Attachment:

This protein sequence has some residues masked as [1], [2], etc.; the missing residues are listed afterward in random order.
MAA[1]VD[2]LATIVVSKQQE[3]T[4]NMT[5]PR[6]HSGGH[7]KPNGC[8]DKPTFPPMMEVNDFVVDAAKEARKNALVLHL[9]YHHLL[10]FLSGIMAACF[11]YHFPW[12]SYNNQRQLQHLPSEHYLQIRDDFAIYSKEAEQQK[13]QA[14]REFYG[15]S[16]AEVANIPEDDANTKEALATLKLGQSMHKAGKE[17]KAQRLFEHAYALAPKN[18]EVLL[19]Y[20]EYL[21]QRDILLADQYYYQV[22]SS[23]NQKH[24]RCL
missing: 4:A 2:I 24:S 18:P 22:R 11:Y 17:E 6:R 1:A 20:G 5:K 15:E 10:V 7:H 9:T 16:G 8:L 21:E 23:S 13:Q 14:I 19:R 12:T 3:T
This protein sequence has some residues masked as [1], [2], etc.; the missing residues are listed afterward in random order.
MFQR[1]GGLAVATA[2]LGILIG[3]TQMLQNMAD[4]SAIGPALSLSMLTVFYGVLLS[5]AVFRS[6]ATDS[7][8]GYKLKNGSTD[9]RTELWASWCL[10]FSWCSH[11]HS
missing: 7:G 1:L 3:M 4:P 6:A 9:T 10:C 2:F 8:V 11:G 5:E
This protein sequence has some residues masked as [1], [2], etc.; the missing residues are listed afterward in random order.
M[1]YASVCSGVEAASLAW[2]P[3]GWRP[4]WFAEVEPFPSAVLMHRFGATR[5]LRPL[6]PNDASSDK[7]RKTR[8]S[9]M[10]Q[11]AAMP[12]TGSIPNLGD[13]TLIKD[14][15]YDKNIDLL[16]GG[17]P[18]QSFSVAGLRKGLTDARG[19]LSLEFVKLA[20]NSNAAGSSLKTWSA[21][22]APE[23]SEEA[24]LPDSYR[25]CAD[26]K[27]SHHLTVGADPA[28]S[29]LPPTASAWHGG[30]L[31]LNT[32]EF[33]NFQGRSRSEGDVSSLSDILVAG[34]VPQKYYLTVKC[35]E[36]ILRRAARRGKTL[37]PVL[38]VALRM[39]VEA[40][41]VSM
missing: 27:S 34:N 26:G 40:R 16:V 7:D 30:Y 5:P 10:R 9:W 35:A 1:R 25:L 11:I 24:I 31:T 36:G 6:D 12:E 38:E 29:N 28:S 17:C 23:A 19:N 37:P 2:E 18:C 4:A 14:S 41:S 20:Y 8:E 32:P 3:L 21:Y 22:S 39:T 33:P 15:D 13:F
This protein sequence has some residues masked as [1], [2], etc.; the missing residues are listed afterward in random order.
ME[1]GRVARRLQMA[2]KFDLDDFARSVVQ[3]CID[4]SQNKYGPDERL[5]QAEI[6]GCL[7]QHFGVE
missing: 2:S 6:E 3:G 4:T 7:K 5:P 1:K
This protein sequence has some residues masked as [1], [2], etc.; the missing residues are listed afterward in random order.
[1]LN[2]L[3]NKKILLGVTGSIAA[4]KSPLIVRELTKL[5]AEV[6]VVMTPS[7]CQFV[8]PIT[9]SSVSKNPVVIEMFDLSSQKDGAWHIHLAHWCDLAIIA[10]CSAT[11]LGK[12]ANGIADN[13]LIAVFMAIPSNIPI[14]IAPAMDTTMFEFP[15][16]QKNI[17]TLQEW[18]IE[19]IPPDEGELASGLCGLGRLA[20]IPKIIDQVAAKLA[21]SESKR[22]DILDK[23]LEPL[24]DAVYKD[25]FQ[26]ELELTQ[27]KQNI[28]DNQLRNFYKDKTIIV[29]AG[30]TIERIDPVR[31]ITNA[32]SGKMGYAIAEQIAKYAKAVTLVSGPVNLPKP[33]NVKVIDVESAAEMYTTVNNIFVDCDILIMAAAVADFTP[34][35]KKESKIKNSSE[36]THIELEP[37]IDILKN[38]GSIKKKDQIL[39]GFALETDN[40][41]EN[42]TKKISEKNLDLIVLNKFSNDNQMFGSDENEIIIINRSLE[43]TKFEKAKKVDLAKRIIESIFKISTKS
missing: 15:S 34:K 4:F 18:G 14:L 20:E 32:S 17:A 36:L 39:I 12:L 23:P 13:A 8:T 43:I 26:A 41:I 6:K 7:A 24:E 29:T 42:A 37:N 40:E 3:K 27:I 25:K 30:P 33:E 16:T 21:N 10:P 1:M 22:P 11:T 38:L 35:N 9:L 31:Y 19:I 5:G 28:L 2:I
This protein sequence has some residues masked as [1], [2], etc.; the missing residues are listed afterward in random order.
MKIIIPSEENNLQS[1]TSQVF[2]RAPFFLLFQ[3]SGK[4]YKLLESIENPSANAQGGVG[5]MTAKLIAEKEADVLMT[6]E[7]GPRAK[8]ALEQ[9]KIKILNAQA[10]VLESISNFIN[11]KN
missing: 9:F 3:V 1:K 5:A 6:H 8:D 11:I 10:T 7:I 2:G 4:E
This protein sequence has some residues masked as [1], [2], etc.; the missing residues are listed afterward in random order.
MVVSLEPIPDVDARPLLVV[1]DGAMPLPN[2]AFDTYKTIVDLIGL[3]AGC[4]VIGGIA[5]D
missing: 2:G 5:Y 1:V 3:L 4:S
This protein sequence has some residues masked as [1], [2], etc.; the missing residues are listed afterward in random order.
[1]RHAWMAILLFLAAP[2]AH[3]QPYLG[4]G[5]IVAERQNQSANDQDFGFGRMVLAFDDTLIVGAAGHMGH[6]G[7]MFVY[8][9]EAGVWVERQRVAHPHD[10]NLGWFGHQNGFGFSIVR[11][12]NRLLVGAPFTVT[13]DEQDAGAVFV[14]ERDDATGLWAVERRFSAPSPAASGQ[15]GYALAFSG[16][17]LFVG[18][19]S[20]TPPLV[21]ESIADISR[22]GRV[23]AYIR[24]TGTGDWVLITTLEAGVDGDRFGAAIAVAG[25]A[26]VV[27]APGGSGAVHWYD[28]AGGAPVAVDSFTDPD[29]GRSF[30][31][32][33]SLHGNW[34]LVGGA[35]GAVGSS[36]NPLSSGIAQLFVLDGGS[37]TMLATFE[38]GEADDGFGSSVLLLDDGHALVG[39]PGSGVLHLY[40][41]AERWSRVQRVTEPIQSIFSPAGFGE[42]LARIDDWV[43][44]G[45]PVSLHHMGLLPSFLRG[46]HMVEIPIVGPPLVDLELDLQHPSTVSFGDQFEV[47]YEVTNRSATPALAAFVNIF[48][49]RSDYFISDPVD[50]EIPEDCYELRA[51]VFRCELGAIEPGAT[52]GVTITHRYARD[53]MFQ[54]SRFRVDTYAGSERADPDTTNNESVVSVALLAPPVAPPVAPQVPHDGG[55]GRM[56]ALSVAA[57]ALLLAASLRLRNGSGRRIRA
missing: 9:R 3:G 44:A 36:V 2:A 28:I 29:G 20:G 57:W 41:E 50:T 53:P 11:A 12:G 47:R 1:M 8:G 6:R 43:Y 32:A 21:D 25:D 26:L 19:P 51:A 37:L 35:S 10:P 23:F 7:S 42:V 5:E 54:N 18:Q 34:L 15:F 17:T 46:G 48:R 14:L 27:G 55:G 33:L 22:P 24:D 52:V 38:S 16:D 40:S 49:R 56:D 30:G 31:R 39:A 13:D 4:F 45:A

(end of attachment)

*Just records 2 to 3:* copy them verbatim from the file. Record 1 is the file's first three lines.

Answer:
This protein sequence has some residues masked as [1], [2], etc.; the missing residues are listed afterward in random order.
MFQR[1]GGLAVATA[2]LGILIG[3]TQMLQNMAD[4]SAIGPALSLSMLTVFYGVLLS[5]AVFRS[6]ATDS[7][8]GYKLKNGSTD[9]RTELWASWCL[10]FSWCSH[11]HS
missing: 7:G 1:L 3:M 4:P 6:A 9:T 10:C 2:F 8:V 11:G 5:E
This protein sequence has some residues masked as [1], [2], etc.; the missing residues are listed afterward in random order.
M[1]YASVCSGVEAASLAW[2]P[3]GWRP[4]WFAEVEPFPSAVLMHRFGATR[5]LRPL[6]PNDASSDK[7]RKTR[8]S[9]M[10]Q[11]AAMP[12]TGSIPNLGD[13]TLIKD[14][15]YDKNIDLL[16]GG[17]P[18]QSFSVAGLRKGLTDARG[19]LSLEFVKLA[20]NSNAAGSSLKTWSA[21][22]APE[23]SEEA[24]LPDSYR[25]CAD[26]K[27]SHHLTVGADPA[28]S[29]LPPTASAWHGG[30]L[31]LNT[32]EF[33]NFQGRSRSEGDVSSLSDILVAG[34]VPQKYYLTVKC[35]E[36]ILRRAARRGKTL[37]PVL[38]VALRM[39]VEA[40][41]VSM
missing: 27:S 34:N 26:G 40:R 16:V 7:D 30:Y 5:P 10:R 9:W 35:A 1:R 25:L 11:I 24:I 31:T 36:G 6:D 12:E 38:E 29:N 28:S 17:C 23:A 19:N 37:P 2:E 18:C 4:A 14:S 41:S 20:Y 8:E 32:P 3:L 21:Y 22:S 39:T 33:P 15:D 13:F